Values are up as demand for alpine property returns, writes Katharine Swindells
The global pandemic has been disastrous for the ski industry. But there is evidence to suggest that, for many ski bums, absence has made the heart grow fonder. Demand for prime property in ski resorts has seen significant price increases.
Knight Frank’s Ski Property Index, which tracks property across 20 European ski resorts, found that prices went up an average of 4.5 per cent between June 2020 and June 2021, the largest annual growth since 2014.
However, the most dramatic growth has been seen in the United States. Research by Savills found that Vail’s prime property prices grew by more than 50 per cent in 2021, while Aspen’s grew by a third. These resorts – both in the state of Colorado – were less affected by restrictions than many others and are less reliant on international visitors than the vast majority of major European resorts.
Aspen and Vail also top Savills’ ultra-prime index, with Aspen’s ultra-prime properties averaging over €54,000 per square metre.
‘This market is stronger in terms of asking price and closings than myself or my partner have seen in our 45 years of combined experience,’ said Jennifer Engel, a Douglas Elliman broker in Aspen and Roaring Fork Valley.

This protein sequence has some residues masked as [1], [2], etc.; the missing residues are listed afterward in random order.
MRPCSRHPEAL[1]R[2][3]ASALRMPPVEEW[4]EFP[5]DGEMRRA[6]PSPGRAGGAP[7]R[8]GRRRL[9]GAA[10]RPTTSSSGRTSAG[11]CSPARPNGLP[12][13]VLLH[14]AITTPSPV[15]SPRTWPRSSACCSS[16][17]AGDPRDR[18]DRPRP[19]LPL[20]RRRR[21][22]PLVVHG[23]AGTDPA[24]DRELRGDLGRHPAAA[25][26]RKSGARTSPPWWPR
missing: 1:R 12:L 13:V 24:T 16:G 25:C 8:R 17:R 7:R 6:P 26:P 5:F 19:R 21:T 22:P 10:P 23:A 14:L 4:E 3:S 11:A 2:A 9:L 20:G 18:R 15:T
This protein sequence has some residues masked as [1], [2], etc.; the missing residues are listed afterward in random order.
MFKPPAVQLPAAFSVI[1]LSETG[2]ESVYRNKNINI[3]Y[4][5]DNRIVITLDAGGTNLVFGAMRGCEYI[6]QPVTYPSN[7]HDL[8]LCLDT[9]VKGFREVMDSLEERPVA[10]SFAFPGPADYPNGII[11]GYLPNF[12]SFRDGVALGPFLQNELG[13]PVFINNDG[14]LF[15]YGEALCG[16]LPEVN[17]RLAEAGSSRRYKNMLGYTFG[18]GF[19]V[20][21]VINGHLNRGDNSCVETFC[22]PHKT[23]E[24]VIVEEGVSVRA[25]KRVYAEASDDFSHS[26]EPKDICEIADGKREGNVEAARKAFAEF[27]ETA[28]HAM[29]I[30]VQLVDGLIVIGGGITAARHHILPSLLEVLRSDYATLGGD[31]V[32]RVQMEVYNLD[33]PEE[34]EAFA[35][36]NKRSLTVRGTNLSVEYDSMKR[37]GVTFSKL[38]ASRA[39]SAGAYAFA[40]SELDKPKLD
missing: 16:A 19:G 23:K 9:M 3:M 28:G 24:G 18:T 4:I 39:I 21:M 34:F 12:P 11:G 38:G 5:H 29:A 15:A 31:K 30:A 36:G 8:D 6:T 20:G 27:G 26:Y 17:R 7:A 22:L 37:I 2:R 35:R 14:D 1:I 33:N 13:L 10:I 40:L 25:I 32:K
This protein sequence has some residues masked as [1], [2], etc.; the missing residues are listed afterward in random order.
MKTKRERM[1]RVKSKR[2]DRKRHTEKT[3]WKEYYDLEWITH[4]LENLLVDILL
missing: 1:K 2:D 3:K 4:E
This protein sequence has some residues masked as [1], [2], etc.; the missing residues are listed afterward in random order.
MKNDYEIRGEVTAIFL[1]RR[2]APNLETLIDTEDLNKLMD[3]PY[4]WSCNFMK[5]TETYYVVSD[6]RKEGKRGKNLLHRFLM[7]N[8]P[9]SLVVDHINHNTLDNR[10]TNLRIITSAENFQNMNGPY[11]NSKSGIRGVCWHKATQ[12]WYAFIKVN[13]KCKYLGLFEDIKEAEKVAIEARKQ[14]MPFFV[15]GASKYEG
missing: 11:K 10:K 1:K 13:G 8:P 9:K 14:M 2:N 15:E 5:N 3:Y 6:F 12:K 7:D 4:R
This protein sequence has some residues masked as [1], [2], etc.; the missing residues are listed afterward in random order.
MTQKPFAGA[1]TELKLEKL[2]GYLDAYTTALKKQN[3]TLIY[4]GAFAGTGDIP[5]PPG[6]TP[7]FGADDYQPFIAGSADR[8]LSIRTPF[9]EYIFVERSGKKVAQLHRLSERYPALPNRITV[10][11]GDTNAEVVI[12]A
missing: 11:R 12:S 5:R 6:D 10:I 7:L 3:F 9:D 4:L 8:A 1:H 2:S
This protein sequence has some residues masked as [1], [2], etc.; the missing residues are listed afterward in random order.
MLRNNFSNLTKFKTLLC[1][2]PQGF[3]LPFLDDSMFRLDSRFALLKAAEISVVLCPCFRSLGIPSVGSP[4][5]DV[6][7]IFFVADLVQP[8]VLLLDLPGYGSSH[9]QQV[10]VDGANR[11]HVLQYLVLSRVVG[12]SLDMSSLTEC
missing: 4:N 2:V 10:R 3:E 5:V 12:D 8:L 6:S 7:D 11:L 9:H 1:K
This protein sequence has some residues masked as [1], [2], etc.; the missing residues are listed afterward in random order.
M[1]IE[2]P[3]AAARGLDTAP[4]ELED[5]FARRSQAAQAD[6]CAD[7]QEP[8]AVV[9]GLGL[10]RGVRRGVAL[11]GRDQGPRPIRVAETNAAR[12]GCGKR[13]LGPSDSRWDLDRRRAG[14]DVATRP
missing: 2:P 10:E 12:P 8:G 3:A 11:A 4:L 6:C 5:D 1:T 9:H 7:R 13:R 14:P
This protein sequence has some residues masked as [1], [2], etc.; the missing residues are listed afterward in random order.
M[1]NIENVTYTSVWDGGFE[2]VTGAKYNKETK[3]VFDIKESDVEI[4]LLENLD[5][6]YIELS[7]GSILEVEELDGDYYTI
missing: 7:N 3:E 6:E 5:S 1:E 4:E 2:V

According to Douglas Elliman, more than a quarter of single-family homes listed in Aspen in the summer of 2021 had an asking price of more than $20 million. The agency reports that supply is so low that many sales are now taking place off-market, as agents approach property owners directly. One off-market Douglas Elliman sale in June 2021 went for a record-breaking $72.5 million.
Undersupply is the main reason Savills predicts strong growth across a number of French and Swiss resorts in the coming year.
In its prime property outlook, Savills notes extremely strong growth potential in Chamonix, Andermatt, Saas-Fee, Verbier and Val d’Isère. All these resorts are now mostly or totally open to international buyers, and have low property supply that will drive up prices.
In particular, Savills is looking towards properties with high altitudes and reliable snowfall, as well as a strong business model for diversifying their activity offering and their attractiveness as a ‘dual season’ resort, to maximise their resilience to climate.